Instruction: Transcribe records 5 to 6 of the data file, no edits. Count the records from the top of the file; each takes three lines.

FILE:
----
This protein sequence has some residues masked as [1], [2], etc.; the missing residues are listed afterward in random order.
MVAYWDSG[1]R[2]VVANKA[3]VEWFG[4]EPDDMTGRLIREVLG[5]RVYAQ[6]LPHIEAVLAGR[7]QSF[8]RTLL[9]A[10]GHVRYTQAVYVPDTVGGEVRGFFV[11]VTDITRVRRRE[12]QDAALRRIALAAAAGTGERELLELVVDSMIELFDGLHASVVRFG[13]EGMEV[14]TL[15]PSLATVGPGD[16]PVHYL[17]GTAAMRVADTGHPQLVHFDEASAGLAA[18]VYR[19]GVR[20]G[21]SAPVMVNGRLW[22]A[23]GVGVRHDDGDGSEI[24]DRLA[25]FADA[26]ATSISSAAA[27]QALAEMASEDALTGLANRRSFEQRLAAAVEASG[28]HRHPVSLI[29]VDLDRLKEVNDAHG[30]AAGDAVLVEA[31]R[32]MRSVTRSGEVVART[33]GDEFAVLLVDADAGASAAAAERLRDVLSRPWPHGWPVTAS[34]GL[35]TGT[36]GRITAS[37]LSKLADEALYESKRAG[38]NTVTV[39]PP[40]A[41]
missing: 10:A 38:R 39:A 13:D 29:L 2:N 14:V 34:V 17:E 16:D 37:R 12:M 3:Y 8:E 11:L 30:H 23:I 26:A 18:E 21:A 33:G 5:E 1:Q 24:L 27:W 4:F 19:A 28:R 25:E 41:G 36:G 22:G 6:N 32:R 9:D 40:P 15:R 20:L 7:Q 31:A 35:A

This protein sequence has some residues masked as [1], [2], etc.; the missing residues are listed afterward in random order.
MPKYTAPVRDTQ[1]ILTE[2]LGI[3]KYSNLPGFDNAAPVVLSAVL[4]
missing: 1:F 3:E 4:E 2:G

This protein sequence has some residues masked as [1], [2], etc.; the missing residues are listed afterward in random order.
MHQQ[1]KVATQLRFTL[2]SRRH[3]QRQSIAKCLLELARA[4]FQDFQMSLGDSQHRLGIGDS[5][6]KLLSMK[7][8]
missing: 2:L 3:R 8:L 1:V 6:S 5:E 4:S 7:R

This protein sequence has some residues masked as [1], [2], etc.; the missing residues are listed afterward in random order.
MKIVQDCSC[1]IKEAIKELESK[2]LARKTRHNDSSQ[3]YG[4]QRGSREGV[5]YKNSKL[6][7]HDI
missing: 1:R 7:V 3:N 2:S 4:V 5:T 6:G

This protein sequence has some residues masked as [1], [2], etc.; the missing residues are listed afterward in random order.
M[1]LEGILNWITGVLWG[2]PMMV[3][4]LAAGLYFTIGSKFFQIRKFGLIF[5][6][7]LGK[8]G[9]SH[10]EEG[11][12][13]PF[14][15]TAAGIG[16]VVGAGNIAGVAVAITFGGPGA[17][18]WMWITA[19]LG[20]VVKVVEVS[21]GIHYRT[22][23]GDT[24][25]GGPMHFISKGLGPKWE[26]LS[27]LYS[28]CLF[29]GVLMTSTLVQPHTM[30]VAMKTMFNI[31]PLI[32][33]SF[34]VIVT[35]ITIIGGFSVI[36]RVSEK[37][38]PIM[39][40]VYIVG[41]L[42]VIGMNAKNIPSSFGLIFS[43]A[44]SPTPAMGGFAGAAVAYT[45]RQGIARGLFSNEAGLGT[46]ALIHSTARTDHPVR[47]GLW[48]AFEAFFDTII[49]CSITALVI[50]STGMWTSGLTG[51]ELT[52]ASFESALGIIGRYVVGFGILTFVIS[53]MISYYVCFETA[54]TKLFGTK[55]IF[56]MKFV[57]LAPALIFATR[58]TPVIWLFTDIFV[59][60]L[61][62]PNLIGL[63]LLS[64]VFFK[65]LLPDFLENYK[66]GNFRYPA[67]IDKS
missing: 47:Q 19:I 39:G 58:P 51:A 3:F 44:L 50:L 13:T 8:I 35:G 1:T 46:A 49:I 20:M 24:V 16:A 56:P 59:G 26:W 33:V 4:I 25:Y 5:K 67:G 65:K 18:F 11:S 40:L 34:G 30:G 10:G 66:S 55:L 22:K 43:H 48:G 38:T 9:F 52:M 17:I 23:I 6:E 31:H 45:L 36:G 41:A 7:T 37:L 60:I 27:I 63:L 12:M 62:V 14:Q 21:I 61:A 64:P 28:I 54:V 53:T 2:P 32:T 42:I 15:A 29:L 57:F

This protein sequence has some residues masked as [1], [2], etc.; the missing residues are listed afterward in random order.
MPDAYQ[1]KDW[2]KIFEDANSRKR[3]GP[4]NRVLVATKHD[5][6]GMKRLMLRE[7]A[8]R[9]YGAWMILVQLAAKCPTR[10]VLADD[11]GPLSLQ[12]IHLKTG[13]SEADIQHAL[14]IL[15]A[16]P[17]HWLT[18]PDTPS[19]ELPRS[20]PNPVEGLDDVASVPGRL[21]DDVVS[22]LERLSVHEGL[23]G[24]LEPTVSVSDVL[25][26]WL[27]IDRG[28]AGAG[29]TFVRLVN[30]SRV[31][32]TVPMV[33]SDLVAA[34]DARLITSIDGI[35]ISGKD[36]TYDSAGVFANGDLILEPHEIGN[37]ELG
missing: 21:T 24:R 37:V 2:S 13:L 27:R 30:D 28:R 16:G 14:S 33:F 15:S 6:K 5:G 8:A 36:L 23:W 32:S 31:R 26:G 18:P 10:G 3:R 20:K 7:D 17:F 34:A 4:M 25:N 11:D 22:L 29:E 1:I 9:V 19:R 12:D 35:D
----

This protein sequence has some residues masked as [1], [2], etc.; the missing residues are listed afterward in random order.
M[1]LEGILNWITGVLWG[2]PMMV[3][4]LAAGLYFTIGSKFFQIRKFGLIF[5][6][7]LGK[8]G[9]SH[10]EEG[11][12][13]PF[14][15]TAAGIG[16]VVGAGNIAGVAVAITFGGPGA[17][18]WMWITA[19]LG[20]VVKVVEVS[21]GIHYRT[22][23]GDT[24][25]GGPMHFISKGLGPKWE[26]LS[27]LYS[28]CLF[29]GVLMTSTLVQPHTM[30]VAMKTMFNI[31]PLI[32][33]SF[34]VIVT[35]ITIIGGFSVI[36]RVSEK[37][38]PIM[39][40]VYIVG[41]L[42]VIGMNAKNIPSSFGLIFS[43]A[44]SPTPAMGGFAGAAVAYT[45]RQGIARGLFSNEAGLGT[46]ALIHSTARTDHPVR[47]GLW[48]AFEAFFDTII[49]CSITALVI[50]STGMWTSGLTG[51]ELT[52]ASFESALGIIGRYVVGFGILTFVIS[53]MISYYVCFETA[54]TKLFGTK[55]IF[56]MKFV[57]LAPALIFATR[58]TPVIWLFTDIFV[59][60]L[61][62]PNLIGL[63]LLS[64]VFFK[65]LLPDFLENYK[66]GNFRYPA[67]IDKS
missing: 47:Q 19:I 39:G 58:P 51:A 3:F 44:L 50:L 13:T 8:I 35:G 1:T 46:A 49:I 20:M 24:V 16:A 56:P 59:G 26:W 33:V 4:I 25:Y 5:K 67:G 65:K 18:F 11:S 40:L 34:G 30:G 10:G 66:S 55:L 22:K 43:H 48:G 38:T 9:F 52:M 17:I 23:I 6:E 31:H 45:L 36:G 41:A 7:T 37:L 60:I 27:I 63:L 12:M 62:V 14:Q 21:I 61:A 64:P 28:I 54:V 53:T 2:P 32:T 42:I 15:A 29:L 57:F

This protein sequence has some residues masked as [1], [2], etc.; the missing residues are listed afterward in random order.
MPDAYQ[1]KDW[2]KIFEDANSRKR[3]GP[4]NRVLVATKHD[5][6]GMKRLMLRE[7]A[8]R[9]YGAWMILVQLAAKCPTR[10]VLADD[11]GPLSLQ[12]IHLKTG[13]SEADIQHAL[14]IL[15]A[16]P[17]HWLT[18]PDTPS[19]ELPRS[20]PNPVEGLDDVASVPGRL[21]DDVVS[22]LERLSVHEGL[23]G[24]LEPTVSVSDVL[25][26]WL[27]IDRG[28]AGAG[29]TFVRLVN[30]SRV[31][32]TVPMV[33]SDLVAA[34]DARLITSIDGI[35]ISGKD[36]TYDSAGVFANGDLILEPHEIGN[37]ELG
missing: 21:T 24:R 37:V 2:S 13:L 27:R 30:D 28:R 16:G 14:S 33:F 15:S 6:K 5:G 8:A 36:L 23:W 32:S 31:R 26:G 18:P 10:G 3:R 20:K 7:D 17:F 34:A 4:M 25:N 11:D 22:L 29:E 1:I 9:V 19:R 12:D 35:D